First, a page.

Big Bang theory is the leading explanation for how our universe began. According to the theory, the entire universe began as a tiny singularity that went through an explosive expansion 13.8 billion years ago, gradually expanding into the cosmos we see today. Today, astronomers can detect an "echo" from the Big Bang in the cosmic microwave background, a phenomenon that can be detected with radio telescopes. Big Bang Theory is also the name of a popular CBS sitcom about scientists, where several real-life scientists and astronauts have appeared.
Gravity waves, gravitational waves and primordial gravitational waves... what do they mean? Is there a difference?
The Dark Ages Radio Explorer (DARE) mission would dodge Earth's noisy, disruptive environment to shine some light on the universe's early "dark ages" — with a little help from Earth's moon.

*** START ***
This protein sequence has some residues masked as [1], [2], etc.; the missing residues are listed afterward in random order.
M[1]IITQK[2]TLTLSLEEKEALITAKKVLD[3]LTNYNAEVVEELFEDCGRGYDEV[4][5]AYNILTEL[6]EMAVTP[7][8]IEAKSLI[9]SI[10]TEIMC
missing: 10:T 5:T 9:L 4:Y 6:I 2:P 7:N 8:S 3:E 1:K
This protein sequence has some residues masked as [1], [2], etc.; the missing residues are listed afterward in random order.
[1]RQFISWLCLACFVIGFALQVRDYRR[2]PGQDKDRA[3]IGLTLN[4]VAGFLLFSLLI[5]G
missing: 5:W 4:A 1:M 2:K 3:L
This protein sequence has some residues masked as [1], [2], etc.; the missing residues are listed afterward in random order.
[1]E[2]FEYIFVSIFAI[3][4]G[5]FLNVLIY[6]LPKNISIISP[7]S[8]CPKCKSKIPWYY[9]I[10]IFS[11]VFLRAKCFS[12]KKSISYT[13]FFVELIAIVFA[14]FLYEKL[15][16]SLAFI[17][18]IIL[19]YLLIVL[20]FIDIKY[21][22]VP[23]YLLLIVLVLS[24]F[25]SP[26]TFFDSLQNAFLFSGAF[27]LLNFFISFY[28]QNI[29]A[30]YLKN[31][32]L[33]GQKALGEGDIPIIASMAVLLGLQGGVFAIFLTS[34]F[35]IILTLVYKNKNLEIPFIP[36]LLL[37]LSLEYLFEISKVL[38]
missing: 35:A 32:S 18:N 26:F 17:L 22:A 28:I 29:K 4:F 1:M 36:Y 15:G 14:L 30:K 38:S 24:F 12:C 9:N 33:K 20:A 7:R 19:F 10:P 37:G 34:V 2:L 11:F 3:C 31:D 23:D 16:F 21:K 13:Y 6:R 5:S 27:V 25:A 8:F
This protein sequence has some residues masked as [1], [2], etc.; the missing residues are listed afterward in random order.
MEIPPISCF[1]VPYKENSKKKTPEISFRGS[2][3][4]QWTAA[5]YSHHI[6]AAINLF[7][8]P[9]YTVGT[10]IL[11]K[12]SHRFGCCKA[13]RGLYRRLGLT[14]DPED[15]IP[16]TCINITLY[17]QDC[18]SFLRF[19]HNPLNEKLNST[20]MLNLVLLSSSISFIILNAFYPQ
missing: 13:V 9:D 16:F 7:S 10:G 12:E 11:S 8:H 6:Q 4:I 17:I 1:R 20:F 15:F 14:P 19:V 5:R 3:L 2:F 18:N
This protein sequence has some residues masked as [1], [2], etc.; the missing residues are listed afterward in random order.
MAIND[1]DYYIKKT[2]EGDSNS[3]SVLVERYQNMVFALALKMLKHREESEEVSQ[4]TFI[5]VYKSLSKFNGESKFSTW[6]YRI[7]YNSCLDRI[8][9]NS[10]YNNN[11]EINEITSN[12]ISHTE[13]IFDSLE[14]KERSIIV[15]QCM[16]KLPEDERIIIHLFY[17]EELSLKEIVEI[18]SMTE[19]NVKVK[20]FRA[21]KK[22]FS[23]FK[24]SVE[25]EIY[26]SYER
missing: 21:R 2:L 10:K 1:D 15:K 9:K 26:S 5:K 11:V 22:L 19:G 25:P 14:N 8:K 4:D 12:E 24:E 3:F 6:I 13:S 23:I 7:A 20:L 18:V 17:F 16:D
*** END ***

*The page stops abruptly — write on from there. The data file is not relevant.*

An enormous gas cloud in the early universe has a very small amount of the heavy elements that would form in later stellar generations, suggesting that it was "polluted" by the very first stars.
So are we likely to ever find gravitational waves? And would they really provide irrefutable evidence for the Big Bang? Here are five common myths and misconceptions about gravitational waves.
With the help of a natural telescope, Hubble peered back in time to some of the earliest galaxies, many of which played a significant role in making the universe what it is today.
Mathematician and painter Ed Belbruno says his work in cosmology has made his art even more strange and abstract — or maybe it's his art that's influencing his science.
Although time machines remain a sci-fi fantasy, the vast distances of the universe make it possible to peer back in time and see things as they appeared billions of years ago.
The most luminous galaxies in the universe likely formed slowly via gradual accretion of gas, rather than rapidly via mergers with other galaxies, new research suggests.
The slow death of the universe was revealed in 21 wavelengths, as scientists map the energy of a nearby region of space.
Astronomers have found what looks like a population of the very first stars ever formed in the universe, forged from hydrogen created in the Big Bang.